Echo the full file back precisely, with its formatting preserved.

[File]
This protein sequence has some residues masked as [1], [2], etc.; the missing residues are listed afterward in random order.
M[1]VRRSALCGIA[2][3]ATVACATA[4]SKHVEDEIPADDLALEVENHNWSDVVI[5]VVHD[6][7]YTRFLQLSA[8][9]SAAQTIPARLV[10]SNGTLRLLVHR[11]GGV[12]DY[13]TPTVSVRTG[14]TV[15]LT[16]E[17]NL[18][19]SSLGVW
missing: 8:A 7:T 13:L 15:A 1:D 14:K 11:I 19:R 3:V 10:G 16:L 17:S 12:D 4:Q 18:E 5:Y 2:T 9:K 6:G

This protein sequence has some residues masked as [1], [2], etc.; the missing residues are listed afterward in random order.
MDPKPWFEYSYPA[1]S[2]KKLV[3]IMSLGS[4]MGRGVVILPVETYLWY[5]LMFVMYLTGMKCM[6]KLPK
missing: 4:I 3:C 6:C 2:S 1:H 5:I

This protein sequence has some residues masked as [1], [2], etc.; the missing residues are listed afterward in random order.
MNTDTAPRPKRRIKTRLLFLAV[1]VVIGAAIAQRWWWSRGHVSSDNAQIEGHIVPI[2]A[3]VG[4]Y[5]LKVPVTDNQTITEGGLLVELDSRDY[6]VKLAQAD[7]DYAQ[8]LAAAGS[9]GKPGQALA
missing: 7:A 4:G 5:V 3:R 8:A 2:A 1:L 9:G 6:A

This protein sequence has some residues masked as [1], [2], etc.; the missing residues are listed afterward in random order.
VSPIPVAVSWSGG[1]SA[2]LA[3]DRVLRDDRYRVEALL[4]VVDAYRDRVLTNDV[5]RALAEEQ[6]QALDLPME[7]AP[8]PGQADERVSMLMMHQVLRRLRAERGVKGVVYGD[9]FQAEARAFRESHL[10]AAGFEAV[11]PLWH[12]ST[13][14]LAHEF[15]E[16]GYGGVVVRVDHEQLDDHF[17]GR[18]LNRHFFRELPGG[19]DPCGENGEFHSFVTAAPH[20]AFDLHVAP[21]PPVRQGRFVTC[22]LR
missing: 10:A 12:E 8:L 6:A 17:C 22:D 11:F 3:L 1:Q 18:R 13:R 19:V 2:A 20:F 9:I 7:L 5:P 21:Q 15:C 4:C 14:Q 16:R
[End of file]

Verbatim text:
This protein sequence has some residues masked as [1], [2], etc.; the missing residues are listed afterward in random order.
M[1]VRRSALCGIA[2][3]ATVACATA[4]SKHVEDEIPADDLALEVENHNWSDVVI[5]VVHD[6][7]YTRFLQLSA[8][9]SAAQTIPARLV[10]SNGTLRLLVHR[11]GGV[12]DY[13]TPTVSVRTG[14]TV[15]LT[16]E[17]NL[18][19]SSLGVW
missing: 8:A 7:T 13:L 15:A 1:D 14:K 11:I 19:R 3:V 10:G 16:L 17:S 12:D 4:Q 18:E 5:Y 2:T 9:K 6:G

This protein sequence has some residues masked as [1], [2], etc.; the missing residues are listed afterward in random order.
MDPKPWFEYSYPA[1]S[2]KKLV[3]IMSLGS[4]MGRGVVILPVETYLWY[5]LMFVMYLTGMKCM[6]KLPK
missing: 4:I 3:C 6:C 2:S 1:H 5:I

This protein sequence has some residues masked as [1], [2], etc.; the missing residues are listed afterward in random order.
MNTDTAPRPKRRIKTRLLFLAV[1]VVIGAAIAQRWWWSRGHVSSDNAQIEGHIVPI[2]A[3]VG[4]Y[5]LKVPVTDNQTITEGGLLVELDSRDY[6]VKLAQAD[7]DYAQ[8]LAAAGS[9]GKPGQALA
missing: 7:A 4:G 5:V 3:R 8:A 2:A 1:L 9:G 6:A

This protein sequence has some residues masked as [1], [2], etc.; the missing residues are listed afterward in random order.
VSPIPVAVSWSGG[1]SA[2]LA[3]DRVLRDDRYRVEALL[4]VVDAYRDRVLTNDV[5]RALAEEQ[6]QALDLPME[7]AP[8]PGQADERVSMLMMHQVLRRLRAERGVKGVVYGD[9]FQAEARAFRESHL[10]AAGFEAV[11]PLWH[12]ST[13][14]LAHEF[15]E[16]GYGGVVVRVDHEQLDDHF[17]GR[18]LNRHFFRELPGG[19]DPCGENGEFHSFVTAAPH[20]AFDLHVAP[21]PPVRQGRFVTC[22]LR
missing: 10:A 12:E 8:L 6:A 17:C 22:D 11:F 3:L 1:Q 18:R 13:R 19:V 2:A 20:F 9:I 7:L 5:P 21:Q 15:C 4:C 14:Q 16:R